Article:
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Studio Tips

Whether you're recording at Violet Velvet or elsewhere, these tips and tricks may help you save some studio time and ultimately make a better sounding record.

The most important aspect of a great recording is a great, well rehearsed song. Rehearse your songs as much as possible so your performance is as tight as can be. Even if you have the time to experiment in the studio, come in with solid songs solidly rehearsed.

Come into the studio well rested and energized. Heavy partying the night before a session can leave you physically and mentally exhausted resulting in lackluster performances.

Percussionists: The condition of your drums/percussion instruments play a major role in how they will sound when recorded. If your drum heads have dents and heavily discolored spots from being hit with a stick, it's time to replace them. Pick up some new heads a couple days before the session, put them on, tune them, and do a little bit of playing to just slightly break them in. Don't beat them to hell, though; then we're back to square one.

Be prepared to do some tuning adjustments in the studio. You might find that the car ride to the studio, or even humidity changes, will require the drums to be re-tuned. It may even be decided that a certain drum tuning doesn't work as well for a specific song. While we normally have a drum key in the studio, it's never a bad idea to bring your own, just in case.

Studio drumming is very different than live drumming. Many venues don't mic the cymbals/hi hat so you may be used to hitting them extremely hard to make them be heard. In the studio this is not the case. Extreme cymbal hitting will cause an undesirable amount of bleed into the other drum mics.

The drummer should think of themselves as mixing their instrument as they play it; if you want a loud hit on a specific drum, hit it hard, if a soft hit is desired, just tap it. Dynamics are very important for percussion and the player has complete control of this. A soft hit can be made louder during mixing but it will only sound like a soft, whimpy hit that's been turned up loud. Consistency and dynamics are key.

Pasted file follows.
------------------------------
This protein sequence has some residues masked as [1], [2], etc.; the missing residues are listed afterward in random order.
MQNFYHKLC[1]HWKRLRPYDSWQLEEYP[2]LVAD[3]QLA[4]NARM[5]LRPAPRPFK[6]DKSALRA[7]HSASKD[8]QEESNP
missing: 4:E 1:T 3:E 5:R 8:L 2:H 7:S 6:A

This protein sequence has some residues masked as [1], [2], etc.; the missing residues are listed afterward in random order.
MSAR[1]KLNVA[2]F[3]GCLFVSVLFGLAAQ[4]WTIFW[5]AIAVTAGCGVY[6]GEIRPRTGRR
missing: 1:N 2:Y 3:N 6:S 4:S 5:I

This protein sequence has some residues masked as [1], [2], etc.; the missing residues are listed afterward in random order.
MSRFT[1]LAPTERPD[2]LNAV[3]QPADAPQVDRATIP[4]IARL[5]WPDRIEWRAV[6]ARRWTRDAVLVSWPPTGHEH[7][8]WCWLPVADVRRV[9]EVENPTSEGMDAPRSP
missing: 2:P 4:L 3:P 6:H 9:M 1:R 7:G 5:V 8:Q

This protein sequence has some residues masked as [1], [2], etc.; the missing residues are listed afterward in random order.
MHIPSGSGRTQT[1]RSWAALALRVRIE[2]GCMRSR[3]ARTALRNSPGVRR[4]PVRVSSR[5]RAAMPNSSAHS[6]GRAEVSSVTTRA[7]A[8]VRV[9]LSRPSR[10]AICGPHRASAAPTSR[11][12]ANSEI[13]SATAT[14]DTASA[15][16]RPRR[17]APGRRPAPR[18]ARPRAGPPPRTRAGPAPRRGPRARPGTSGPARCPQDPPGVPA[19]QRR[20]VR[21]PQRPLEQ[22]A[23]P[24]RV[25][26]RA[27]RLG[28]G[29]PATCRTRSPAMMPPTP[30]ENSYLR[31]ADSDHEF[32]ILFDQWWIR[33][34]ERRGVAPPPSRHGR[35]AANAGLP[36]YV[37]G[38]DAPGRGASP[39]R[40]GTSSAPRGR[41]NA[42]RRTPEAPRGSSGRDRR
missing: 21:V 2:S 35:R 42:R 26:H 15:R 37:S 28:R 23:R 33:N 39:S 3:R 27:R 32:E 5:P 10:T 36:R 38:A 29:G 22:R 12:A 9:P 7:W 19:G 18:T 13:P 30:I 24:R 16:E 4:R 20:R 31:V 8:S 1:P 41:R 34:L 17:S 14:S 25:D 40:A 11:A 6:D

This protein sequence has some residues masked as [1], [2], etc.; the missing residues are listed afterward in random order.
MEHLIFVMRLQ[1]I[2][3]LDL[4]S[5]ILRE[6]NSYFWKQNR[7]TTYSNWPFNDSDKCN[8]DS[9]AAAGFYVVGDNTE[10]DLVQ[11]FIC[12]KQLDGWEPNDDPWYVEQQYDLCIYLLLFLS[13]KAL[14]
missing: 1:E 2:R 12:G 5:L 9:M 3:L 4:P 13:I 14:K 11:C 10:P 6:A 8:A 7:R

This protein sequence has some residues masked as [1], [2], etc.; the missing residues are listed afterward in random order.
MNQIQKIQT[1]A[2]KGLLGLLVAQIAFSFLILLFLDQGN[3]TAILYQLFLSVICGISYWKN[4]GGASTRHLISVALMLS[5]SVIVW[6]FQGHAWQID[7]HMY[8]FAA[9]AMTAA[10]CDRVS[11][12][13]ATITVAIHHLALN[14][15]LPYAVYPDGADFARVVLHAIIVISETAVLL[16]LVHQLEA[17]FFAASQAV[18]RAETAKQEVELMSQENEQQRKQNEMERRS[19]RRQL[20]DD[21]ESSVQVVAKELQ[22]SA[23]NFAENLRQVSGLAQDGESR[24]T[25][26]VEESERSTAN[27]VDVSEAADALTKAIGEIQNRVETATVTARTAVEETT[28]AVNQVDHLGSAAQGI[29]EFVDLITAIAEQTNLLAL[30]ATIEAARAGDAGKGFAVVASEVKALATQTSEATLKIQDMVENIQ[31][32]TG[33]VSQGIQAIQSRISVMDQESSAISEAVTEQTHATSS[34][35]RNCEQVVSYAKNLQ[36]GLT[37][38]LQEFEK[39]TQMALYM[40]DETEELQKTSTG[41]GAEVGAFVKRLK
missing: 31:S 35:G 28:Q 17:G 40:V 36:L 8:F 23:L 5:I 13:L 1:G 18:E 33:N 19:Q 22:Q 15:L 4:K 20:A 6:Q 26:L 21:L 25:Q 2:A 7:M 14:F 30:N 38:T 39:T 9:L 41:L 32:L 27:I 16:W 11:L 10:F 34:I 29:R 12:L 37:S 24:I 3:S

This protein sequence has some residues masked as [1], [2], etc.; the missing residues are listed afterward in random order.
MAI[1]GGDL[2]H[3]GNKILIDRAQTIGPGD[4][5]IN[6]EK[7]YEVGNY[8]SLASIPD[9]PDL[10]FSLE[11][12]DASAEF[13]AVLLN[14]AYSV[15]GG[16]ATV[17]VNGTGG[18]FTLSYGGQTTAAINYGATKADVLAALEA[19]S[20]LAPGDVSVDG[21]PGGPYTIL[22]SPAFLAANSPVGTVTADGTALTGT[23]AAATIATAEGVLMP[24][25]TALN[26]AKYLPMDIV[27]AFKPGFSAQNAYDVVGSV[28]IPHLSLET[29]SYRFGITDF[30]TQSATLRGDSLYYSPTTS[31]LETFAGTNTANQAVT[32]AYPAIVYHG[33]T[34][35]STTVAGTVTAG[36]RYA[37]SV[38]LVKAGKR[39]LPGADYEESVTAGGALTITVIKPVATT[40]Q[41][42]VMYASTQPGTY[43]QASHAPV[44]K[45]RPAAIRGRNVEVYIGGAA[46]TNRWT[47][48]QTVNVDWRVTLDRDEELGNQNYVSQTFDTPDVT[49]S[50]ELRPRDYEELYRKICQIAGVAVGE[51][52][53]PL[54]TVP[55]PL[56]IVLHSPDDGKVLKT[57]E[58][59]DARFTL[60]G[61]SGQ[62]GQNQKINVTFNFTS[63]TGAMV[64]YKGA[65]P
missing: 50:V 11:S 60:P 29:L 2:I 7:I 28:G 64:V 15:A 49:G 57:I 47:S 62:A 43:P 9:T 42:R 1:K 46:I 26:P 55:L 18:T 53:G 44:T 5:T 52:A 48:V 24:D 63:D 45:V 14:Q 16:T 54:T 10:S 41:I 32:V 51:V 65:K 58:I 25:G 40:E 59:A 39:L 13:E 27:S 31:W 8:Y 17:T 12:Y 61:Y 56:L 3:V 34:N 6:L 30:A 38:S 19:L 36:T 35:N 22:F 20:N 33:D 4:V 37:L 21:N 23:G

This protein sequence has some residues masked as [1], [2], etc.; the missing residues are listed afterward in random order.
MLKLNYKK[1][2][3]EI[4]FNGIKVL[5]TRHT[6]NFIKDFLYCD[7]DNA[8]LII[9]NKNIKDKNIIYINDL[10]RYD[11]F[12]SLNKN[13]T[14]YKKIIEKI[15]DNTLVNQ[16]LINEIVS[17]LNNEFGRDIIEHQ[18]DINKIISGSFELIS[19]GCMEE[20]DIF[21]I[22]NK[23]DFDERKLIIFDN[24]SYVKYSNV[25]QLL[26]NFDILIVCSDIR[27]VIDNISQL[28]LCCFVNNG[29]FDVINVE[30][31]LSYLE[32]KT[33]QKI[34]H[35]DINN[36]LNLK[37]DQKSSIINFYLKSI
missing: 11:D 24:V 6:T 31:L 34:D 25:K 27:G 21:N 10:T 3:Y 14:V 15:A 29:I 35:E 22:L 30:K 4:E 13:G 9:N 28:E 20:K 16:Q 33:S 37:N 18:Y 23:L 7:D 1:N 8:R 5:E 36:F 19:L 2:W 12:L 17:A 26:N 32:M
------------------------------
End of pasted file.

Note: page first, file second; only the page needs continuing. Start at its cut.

Planning to record with a metronome a.k.a. click track? Be sure to know the tempo for each song and practice to those tempos. Many drummers who have never played to a click track may find it difficult at first. Time can be wasted in the studio trying to practice metronome drumming.

Stringed Instruments (electric and acoustic): Ever notice how great your guitar (and bass guitar) sounds right after new strings have been put on? If your ear can pick that up, so will the microphone that's recording it. Pick up a new set of strings the day before the session and put them on. Your guitar tone will thank you.

If you've got more than one amp or instrument, bring them to the session. We may find that a different sound will work better for specific songs. Additionally, you may find that your normal amp sound doesn't work as well with specific songs or the room it's being recorded in. Please don't be opposed to tweaking the sound to fit the circumstances. By the way, we do have a few amps laying around that you might like.

Have some soloing to do in a song or two? If your solos are set in stone and well rehearsed, you're good to go. If your more of the improv kind of solo-er there is still some preparation you can do. Make sure you're comfortable with the tempo, beat, and key you will be soloing in. Try practicing to a drum machine set to the tempo and beat. You'll come up with some great solo ideas and it'll save you some time when it comes to laying down that killer, spontaneous solo.

Vocalists: Consider your vocal cords your instrument. Take care of them. Beverages that are very hot or very cold are not good for the vocal cords and can cause them damage while performing. Alcohol can also cause you to strain your voice. Keep your vocal cords lubricated with room temperature water. Warm tea can also be good, but not too hot. We always keep purified water in the studio.

Some vocalists find it beneficial to bring a copy of the lyrics for the engineer/producer. With the lyrics in front of me, I'll know the song exactly, making it easier to follow during punch ins, overdubs, etc.

If you have any questions on how to make your session run more smoothly, feel free to contact us at info@violetvelvetrecording.com.

Happy Tracking!
Brad


Blog Entries:

Recording Tips

Artist Development: The Series

Entry #1: Seriously?

Entry #2: Production Pt.1



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